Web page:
JEFFERS v. SEATTLE

No. 5967-1.

23 Wn. App. 301 (1979)

597 P.2d 899

THOMAS JEFFERS, Respondent, v. THE CITY OF SEATTLE, Appellant.

The Court of Appeals of Washington, Division One.

As amended by order October 18, 1979.


Attorney(s) appearing for the Case

Stafford, Frey & Mertel, A. Richard Dykstra, Keller, Rohrback, Waldo & Hiscock, and David F. Hiscock, for appellant.

Lasher, Johnson & Sweet, Earl P. Lasher III, and Linda Eberson, for respondent.

Slade Gorton, Attorney General, Wayne L. Williams, Assistant, and Kenneth A. Cole, amici curiae.


[As amended by order of the Court of Appeals October 18, 1979.]

DORE, J.

The defendant City of Seattle appeals a jury verdict awarding plaintiff, a retired police officer, $60,000 on a claim of intentional infliction of emotional distress, and $10,000 for a claim of invasion of privacy arising out of an investigation of his police disability pension. We reverse and remand.

ISSUES

1. Does the disability board, created under RCW 41.26.110, have authority in performing the function delegated by RCW 41.26.140 to seek objective evidence of claimant's physical condition, or is the disability board's consideration of a claim limited to the report of its physician who must rely largely or entirely upon the claimant's subjective description of his symptoms?

2. May the disability board, in a semiannual reexamination of the disability retiree, delegate the investigatory duty of seeking evidence to be presented to the board, or must the disability board members act as investigator, prosecutor and judge under the requirement of RCW 41.26.140?

3. Did the court err in instructing that the defendant City of Seattle had the burden of proving that its actions and conduct were not intentionally or recklessly aimed at inflicting severe personal distress?

4. Did the court err in instructing that the defendant City of Seattle had the burden of proof to show that plaintiff waived his constitutional right to privacy?

5. Did the court err in refusing to instruct that the video-taping of the actions of plaintiff would not constitute an invasion of privacy unless the plaintiff had a reasonable expectation of privacy?

STATEMENT OF FACTS

Plaintiff Jeffers is a former City of Seattle police officer who sought and, in February of 1974, was retired for disability because of a neck condition, proved primarily by his subjective complaints. While he was on disability leave and after he retired, he worked as a self-employed electrical contractor. The Police Pension Board asked the police department to conduct an investigation of plaintiff to determine the validity of plaintiff's disability. The investigation included surveillance attempts in public places, conversations with neighbors and business associates to determine the nature of his physical activities, requesting and receiving records of the amount of electrical supplies that he purchased while on limited duty assignment with the police department, and included a video-taping of his activities in installing an electric baseboard heater in the office of the Chief of Police of Issaquah. The plaintiff claimed in his present suit that the acts of the Police Pension Board through conducting the investigation of the Seattle Police Department were acts that constituted an invasion of his right to privacy, and an intentional infliction of emotional distress. The jury agreed and returned a verdict in his favor.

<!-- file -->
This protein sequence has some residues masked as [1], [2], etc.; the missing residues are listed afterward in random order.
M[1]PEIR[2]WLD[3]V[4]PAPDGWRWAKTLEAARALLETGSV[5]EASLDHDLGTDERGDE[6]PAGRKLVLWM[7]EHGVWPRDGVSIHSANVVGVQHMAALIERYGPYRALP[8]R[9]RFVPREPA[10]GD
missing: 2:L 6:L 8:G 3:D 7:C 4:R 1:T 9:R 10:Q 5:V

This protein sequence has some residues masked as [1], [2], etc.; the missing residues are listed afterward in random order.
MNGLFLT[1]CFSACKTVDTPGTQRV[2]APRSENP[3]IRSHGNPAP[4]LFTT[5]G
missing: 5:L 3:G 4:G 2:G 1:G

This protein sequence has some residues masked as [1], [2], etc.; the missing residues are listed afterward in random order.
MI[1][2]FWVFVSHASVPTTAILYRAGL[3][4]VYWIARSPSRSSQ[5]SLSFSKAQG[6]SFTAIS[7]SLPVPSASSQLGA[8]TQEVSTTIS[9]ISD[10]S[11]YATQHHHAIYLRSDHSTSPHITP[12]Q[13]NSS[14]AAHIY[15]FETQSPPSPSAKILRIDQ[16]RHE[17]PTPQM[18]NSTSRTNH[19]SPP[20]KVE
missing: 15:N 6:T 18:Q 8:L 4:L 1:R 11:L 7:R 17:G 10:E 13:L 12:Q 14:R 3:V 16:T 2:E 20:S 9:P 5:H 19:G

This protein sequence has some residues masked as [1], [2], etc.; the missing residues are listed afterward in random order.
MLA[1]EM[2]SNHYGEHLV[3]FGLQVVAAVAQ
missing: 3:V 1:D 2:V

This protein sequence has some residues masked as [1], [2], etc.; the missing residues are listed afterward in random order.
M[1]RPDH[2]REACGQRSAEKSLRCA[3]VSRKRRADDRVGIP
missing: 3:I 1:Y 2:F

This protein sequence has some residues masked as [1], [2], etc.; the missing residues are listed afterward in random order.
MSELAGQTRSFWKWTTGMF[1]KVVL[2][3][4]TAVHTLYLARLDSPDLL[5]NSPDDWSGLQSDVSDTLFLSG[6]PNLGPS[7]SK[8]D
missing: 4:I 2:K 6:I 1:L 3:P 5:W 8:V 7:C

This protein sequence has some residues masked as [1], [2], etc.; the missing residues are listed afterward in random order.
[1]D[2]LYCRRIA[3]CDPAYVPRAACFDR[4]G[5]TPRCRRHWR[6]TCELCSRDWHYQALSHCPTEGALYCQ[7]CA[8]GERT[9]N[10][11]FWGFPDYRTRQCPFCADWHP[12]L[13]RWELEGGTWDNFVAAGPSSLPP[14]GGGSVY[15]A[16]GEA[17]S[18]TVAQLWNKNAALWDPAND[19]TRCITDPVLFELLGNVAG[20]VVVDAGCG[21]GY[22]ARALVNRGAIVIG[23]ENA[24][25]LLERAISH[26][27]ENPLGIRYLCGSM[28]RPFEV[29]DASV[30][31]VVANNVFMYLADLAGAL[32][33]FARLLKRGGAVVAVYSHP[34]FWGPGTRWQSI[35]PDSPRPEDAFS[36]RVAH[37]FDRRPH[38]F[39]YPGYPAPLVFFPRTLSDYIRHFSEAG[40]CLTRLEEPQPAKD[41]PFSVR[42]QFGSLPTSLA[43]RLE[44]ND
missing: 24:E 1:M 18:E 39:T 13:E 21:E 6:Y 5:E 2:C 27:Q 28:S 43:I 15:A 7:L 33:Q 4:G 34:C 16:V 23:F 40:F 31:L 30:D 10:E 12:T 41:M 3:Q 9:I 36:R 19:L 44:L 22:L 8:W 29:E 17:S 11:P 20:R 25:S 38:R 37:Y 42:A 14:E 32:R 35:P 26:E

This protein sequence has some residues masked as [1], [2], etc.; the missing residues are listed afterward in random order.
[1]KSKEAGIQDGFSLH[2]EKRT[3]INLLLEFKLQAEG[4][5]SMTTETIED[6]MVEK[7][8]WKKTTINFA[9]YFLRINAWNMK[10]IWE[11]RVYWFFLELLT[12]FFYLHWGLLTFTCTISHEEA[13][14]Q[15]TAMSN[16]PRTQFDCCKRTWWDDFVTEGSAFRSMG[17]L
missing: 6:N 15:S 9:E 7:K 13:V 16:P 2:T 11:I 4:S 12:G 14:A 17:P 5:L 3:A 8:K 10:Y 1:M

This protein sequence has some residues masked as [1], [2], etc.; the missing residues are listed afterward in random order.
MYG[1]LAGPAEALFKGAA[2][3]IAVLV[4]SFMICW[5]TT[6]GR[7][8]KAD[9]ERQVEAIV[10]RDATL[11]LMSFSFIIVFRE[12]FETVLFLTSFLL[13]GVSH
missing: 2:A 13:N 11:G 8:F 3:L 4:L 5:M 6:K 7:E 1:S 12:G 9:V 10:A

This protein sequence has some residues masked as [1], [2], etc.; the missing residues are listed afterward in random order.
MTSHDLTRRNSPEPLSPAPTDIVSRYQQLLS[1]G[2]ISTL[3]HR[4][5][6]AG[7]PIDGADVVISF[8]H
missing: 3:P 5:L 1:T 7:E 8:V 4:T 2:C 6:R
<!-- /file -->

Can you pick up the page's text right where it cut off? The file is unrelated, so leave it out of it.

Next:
On appeal, the City of Seattle contends that (1) the trial judge improperly instructed the jury that the Police Pension Board had no authority to hire outside people, such as the Seattle Police Department, to conduct such an investigation, and (2) the Police Pension Board's jurisdiction was limited to making a determination of continued disability based on medical reports of various doctors only, and that they had no authority to go beyond that. That during the course of the investigation, plaintiff underwent surgery fusing a vertebra of his neck, thereby satisfying the board as to his permanent disability.

DECISION

ISSUE 1: Disability board has authority to conduct investigations pursuant to RCW 41.26.140.

In deciding the issue relating to the board's investigatory powers, three sections of the act must be considered.

RCW 41.26.110(3) provides:

The disability boards authorized for establishment by this section shall perform all functions, exercise all powers, and make all such determinations as specified in this chapter.

(Italics ours.)

RCW 41.26.130(5) provides:

A member retired for disability shall, at the discretion of the disability board, be subject to a semiannual medical examination by a physician approved by the disability board prior to his attainment of age fifty.

RCW 41.26.140(1) provides:

Upon the basis of a semiannual reexamination of members on disability retirement, the disability board shall determine whether such disability beneficiary is still unable to perform his duties either physically or mentally for service in the department where he was employed.

(Italics ours.)

RCW 41.26.140(2) provides:

If the disability board shall determine that the beneficiary is not so incapacitated his retirement allowance shall be canceled and he shall be restored to duty ...

(Italics ours.)

In summary, these statutory provisions give the disability board powers (1) to perform all acts and deeds under the act (2) to order retired members to take a semiannual medical examination (3) to require a semiannual reexamination of disabled members, and (4) to cancel the retirement benefits in the event the recipient no longer is incapacitated.